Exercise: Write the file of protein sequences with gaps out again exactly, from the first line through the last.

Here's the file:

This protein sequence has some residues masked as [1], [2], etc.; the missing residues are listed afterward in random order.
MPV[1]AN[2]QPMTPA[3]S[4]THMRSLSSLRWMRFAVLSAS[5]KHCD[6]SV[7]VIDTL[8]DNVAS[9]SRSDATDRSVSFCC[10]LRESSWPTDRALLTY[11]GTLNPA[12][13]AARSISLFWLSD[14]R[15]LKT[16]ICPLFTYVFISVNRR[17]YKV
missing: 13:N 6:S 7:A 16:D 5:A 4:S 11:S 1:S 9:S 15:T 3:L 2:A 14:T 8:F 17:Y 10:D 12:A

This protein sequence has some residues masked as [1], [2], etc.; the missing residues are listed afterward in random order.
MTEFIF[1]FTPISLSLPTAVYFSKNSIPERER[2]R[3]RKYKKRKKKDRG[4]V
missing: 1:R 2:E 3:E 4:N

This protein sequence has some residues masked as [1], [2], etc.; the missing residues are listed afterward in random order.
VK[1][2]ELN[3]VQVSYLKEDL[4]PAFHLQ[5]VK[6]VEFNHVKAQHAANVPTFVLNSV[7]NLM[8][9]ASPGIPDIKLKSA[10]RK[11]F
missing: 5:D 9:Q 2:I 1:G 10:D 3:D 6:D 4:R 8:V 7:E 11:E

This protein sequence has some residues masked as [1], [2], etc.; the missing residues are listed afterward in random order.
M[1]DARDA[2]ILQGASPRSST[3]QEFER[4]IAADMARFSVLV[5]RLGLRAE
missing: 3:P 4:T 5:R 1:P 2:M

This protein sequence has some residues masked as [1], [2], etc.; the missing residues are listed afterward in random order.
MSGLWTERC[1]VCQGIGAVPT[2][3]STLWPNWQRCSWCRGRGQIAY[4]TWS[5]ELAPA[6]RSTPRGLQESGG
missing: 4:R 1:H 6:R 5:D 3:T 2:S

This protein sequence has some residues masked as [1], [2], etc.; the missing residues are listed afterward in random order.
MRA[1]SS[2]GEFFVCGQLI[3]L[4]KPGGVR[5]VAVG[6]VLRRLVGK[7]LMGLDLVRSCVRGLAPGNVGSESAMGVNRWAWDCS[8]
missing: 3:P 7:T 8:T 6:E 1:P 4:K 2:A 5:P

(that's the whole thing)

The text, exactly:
This protein sequence has some residues masked as [1], [2], etc.; the missing residues are listed afterward in random order.
MPV[1]AN[2]QPMTPA[3]S[4]THMRSLSSLRWMRFAVLSAS[5]KHCD[6]SV[7]VIDTL[8]DNVAS[9]SRSDATDRSVSFCC[10]LRESSWPTDRALLTY[11]GTLNPA[12][13]AARSISLFWLSD[14]R[15]LKT[16]ICPLFTYVFISVNRR[17]YKV
missing: 13:N 6:S 7:A 16:D 5:A 4:S 11:S 1:S 9:S 15:T 3:L 2:A 14:T 8:F 17:Y 10:D 12:A

This protein sequence has some residues masked as [1], [2], etc.; the missing residues are listed afterward in random order.
MTEFIF[1]FTPISLSLPTAVYFSKNSIPERER[2]R[3]RKYKKRKKKDRG[4]V
missing: 1:R 2:E 3:E 4:N

This protein sequence has some residues masked as [1], [2], etc.; the missing residues are listed afterward in random order.
VK[1][2]ELN[3]VQVSYLKEDL[4]PAFHLQ[5]VK[6]VEFNHVKAQHAANVPTFVLNSV[7]NLM[8][9]ASPGIPDIKLKSA[10]RK[11]F
missing: 5:D 9:Q 2:I 1:G 10:D 3:D 6:D 4:R 8:V 7:E 11:E

This protein sequence has some residues masked as [1], [2], etc.; the missing residues are listed afterward in random order.
M[1]DARDA[2]ILQGASPRSST[3]QEFER[4]IAADMARFSVLV[5]RLGLRAE
missing: 3:P 4:T 5:R 1:P 2:M

This protein sequence has some residues masked as [1], [2], etc.; the missing residues are listed afterward in random order.
MSGLWTERC[1]VCQGIGAVPT[2][3]STLWPNWQRCSWCRGRGQIAY[4]TWS[5]ELAPA[6]RSTPRGLQESGG
missing: 4:R 1:H 6:R 5:D 3:T 2:S

This protein sequence has some residues masked as [1], [2], etc.; the missing residues are listed afterward in random order.
MRA[1]SS[2]GEFFVCGQLI[3]L[4]KPGGVR[5]VAVG[6]VLRRLVGK[7]LMGLDLVRSCVRGLAPGNVGSESAMGVNRWAWDCS[8]
missing: 3:P 7:T 8:T 6:E 1:P 4:K 2:A 5:P